If they ever do a CSI: Minnesota, they probably shouldn’t consult with the St. Paul Crime Lab. Following some alarming admissions by St. Paul police crime lab workers, the lab has stopped accepting some drug tests and officials say the lab will be undergoing some major changes after a full review.
According to the Star Tribune, the issues came about when public defenders Lauri Traub and Christine Funk requested a hearing challenging drug test results in eight specific cases, saying the lab’s problems in those specific cases indicated a potentially larger problem.
In the hearing, Lab director Sgt. Shay Shackle and criminalists who work in the lab admitted to some significant shortcomings.
There are no written protocols for testing procedures, evidence handling or equipment maintenance in the lab. This is practically unheard of in the world of crime labs.
In addition, there is no proficiency testing to ensure lab workers have sufficient skill levels and there are no policies in place to address mistakes. “Basic, fundamental scientific methods were being ignored,” said defense experts at the hearing.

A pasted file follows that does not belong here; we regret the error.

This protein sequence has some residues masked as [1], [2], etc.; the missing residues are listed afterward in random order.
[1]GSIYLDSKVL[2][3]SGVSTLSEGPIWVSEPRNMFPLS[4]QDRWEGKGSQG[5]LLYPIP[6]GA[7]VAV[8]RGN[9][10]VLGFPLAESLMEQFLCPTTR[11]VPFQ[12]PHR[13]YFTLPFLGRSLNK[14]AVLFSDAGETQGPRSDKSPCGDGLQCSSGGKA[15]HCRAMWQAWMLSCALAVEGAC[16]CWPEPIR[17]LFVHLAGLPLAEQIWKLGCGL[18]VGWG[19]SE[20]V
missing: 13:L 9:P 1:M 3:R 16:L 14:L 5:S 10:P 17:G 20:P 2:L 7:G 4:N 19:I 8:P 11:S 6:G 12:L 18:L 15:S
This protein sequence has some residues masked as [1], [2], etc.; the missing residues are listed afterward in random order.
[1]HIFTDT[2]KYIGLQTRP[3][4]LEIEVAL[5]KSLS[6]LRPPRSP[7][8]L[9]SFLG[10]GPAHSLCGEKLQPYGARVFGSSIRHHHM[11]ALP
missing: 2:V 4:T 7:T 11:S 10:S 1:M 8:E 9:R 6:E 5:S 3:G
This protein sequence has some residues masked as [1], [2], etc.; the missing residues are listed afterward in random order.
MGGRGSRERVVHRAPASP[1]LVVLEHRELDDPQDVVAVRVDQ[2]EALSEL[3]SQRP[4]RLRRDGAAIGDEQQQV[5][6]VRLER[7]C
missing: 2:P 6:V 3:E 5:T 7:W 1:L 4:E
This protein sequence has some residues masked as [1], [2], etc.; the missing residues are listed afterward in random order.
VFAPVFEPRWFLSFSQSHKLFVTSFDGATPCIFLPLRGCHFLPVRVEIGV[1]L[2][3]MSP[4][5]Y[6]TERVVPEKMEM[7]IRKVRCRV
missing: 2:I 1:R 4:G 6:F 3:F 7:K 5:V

Police Chief Thomas Smith sent a letter to Mayor Chris Coleman this week saying the lab will be reviewed and leadership will be reorganized. He also said pending narcotics cases will be reviewed.
While the lab suspends definitive tests— those used at trial— they will still be conducting initial testing. Police agencies and prosecutors that used the St. Paul police lab have begun sending their work to the Minnesota Bureau of Criminal Apprehension for testing.
It isn’t clear what or how many cases handled by the St. Paul lab will be reviewed. From 2007 until now, the lab has handled thousands. Washington County, Ramsey County, and Dakota County have charged a total of more than 5,000 drug cases in that time, most of which were handled in St. Paul.
If test results were bungled, evidence lost or protocol isn’t followed, there is a chance for thousands of appeals.
Crime Lab Reality vs. Fantasy
There has been a lot written about how the CSI shows have given the public an extremely unrealistic expectation about the scientific wizardry possible in evidence analysis, as well as the level of confidence and certainly that forensic evidence can bring to support a criminal case.
But what has apparently been going on at the St. Paul crime lab would be comical if it wasn’t so disturbing.
The integrity of a crime lab is crucial in the administration of justice. When a criminal defendant agrees to a plea bargain, it is usually because they believe the evidence against them could result in a conviction if they go to trial. But if that evidence isn’t handled or tested correctly, they have essentially been tricked into pleading guilty.
When you are accused of a drug crime, you deserve to be treated fairly and to have your rights protected. The War on Drugs has made it more difficult to walk away from such charges unscathed. Difficult, but not impossible.